Questions remain this morning over how a 26-year-old Texas nurse (above) contracted the Ebola virus. CDC Director Tom Frieden said there was a breach of protocol, but officials have not said exactly what occurred.

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Nurse Nina Pham was among about 70 staff members at Texas Health Presbyterian Hospital who were involved in Thomas Eric Duncan's care after he was hospitalized, according to the records. They drew his blood, put tubes down his throat and wiped up his diarrhea. They analyzed his urine and wiped saliva from his lips, even after he had lost consciousness.

The 26-year-old was in his room often from the day he was placed in intensive care until the day before he died last week.

Pham and other health care workers wore protective gear, including gowns, gloves, masks and face shields — and sometimes full-body suits — when caring for Duncan, but Pham became the first person to contract the disease within the United States.

Her family told Dallas television station WFAA on Monday that she was the health care worker with Ebola. A rector at her family's church, Hung Le, told The Associated Press that Pham's mother told him Pham has the virus.

The Texas Christian University nursing school graduate was monitoring her own temperature and went to the hospital Friday night when she discovered she had a low fever. She was in isolation and in stable condition, health officials said.

By Monday evening, she had received a transfusion of plasma from Kent Brantly, a Texas physician who survived the virus, according to her pastor and the nonprofit medical mission group Samaritan's Purse.

Meantime, there are still questions over why the Obama administration refuses to ban flights into the U.S. from West Africa.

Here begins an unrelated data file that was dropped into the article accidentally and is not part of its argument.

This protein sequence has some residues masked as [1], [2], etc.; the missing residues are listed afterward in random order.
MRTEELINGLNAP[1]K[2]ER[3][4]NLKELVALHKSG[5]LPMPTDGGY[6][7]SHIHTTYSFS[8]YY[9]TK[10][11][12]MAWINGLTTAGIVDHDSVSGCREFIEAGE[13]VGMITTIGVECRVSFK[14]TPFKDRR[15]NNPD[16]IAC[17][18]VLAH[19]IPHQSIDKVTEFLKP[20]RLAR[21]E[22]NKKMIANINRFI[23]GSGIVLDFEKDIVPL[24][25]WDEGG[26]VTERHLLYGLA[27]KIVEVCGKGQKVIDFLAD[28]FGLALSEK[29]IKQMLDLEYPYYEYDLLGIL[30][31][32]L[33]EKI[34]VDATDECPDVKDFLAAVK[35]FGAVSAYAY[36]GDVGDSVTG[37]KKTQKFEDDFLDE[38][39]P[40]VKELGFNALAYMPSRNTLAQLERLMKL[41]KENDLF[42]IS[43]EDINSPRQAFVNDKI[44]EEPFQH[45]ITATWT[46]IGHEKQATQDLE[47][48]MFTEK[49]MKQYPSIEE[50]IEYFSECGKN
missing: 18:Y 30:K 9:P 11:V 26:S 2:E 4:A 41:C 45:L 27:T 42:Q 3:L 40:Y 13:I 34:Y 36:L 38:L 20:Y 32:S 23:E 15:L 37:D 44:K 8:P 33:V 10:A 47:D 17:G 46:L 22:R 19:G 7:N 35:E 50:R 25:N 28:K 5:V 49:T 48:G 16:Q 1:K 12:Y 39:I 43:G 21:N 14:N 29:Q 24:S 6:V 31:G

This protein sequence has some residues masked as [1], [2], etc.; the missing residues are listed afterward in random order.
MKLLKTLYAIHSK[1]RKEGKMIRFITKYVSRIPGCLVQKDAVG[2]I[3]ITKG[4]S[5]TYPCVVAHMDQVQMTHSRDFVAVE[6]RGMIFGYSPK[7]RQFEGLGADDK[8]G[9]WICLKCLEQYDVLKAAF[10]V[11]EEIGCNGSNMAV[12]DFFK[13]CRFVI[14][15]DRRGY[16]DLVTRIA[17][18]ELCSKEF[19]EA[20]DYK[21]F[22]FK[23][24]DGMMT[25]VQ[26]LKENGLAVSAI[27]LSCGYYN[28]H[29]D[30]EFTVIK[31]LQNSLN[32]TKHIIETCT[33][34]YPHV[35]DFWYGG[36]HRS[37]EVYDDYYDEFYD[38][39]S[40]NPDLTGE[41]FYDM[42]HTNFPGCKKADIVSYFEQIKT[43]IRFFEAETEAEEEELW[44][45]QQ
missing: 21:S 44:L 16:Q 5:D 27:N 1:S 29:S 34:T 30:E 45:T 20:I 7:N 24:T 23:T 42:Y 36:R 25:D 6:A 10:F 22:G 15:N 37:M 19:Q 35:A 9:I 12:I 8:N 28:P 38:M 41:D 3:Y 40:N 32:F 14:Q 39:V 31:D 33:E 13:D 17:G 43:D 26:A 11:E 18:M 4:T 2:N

Brit Hume said yesterday that the explanations so far have not made sense, arguing there is some other reason that is not being released publicly. 

On "Hannity," Dr. Ben Carson said the administration is not "acting logically," arguing that the virus should never have entered the United States.

Carson said he doesn't know why President Obama said the chance of an Ebola outbreak in the U.S. was "extremely low."

"If we got into trying to analyze why he makes various statements that don't seem to be factually based, we could talk for a long time," said Carson, who added that the president "obviously wants things to work out well."

Watch the interview below:

On "Fox and Friends" Tuesday, Dr. David Samadi maintained that there is no medical reason for not banning flights. 

"The best way to isolate this disease is right in West Africa. If you contain 70 percent of the disease in West Africa, you can control this disease. Once it's out, once the bird is outside the cage, then you have to start looking for all these cases," he argued. 

Samadi also explained that the Ebola virus can mutate and is spreading more and more rapidly in Africa.

Watch his analysis with Ainsley Earhardt below: